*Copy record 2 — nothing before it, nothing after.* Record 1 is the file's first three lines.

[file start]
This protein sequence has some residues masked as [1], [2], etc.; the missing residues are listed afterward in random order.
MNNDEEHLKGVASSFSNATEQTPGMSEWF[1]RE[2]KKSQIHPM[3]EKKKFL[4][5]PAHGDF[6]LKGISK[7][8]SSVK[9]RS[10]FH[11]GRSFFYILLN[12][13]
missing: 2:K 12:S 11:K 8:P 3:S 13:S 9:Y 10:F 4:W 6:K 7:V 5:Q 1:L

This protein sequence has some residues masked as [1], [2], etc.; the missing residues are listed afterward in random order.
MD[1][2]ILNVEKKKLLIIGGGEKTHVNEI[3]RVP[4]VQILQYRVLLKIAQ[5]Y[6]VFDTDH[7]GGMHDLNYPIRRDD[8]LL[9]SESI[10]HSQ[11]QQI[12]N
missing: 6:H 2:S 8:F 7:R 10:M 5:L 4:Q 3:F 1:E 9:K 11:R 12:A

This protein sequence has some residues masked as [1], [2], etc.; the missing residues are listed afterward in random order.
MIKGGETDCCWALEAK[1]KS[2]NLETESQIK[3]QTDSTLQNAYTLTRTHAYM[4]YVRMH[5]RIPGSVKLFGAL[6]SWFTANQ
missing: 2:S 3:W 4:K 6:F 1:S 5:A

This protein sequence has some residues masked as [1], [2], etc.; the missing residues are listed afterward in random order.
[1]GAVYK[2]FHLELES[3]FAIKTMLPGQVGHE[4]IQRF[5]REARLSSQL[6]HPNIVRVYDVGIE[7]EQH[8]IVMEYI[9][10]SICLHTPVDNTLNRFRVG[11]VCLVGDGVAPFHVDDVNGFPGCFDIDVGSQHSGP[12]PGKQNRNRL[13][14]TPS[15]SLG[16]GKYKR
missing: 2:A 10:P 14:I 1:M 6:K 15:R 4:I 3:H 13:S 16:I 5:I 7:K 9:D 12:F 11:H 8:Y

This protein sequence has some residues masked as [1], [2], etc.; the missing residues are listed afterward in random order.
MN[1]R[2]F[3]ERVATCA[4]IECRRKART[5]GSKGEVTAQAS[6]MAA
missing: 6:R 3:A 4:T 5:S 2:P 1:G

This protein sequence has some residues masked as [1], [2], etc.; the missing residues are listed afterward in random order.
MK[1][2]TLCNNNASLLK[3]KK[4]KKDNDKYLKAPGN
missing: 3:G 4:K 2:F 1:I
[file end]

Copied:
This protein sequence has some residues masked as [1], [2], etc.; the missing residues are listed afterward in random order.
MD[1][2]ILNVEKKKLLIIGGGEKTHVNEI[3]RVP[4]VQILQYRVLLKIAQ[5]Y[6]VFDTDH[7]GGMHDLNYPIRRDD[8]LL[9]SESI[10]HSQ[11]QQI[12]N
missing: 6:H 2:S 8:F 7:R 10:M 5:L 4:Q 3:F 1:E 9:K 11:R 12:A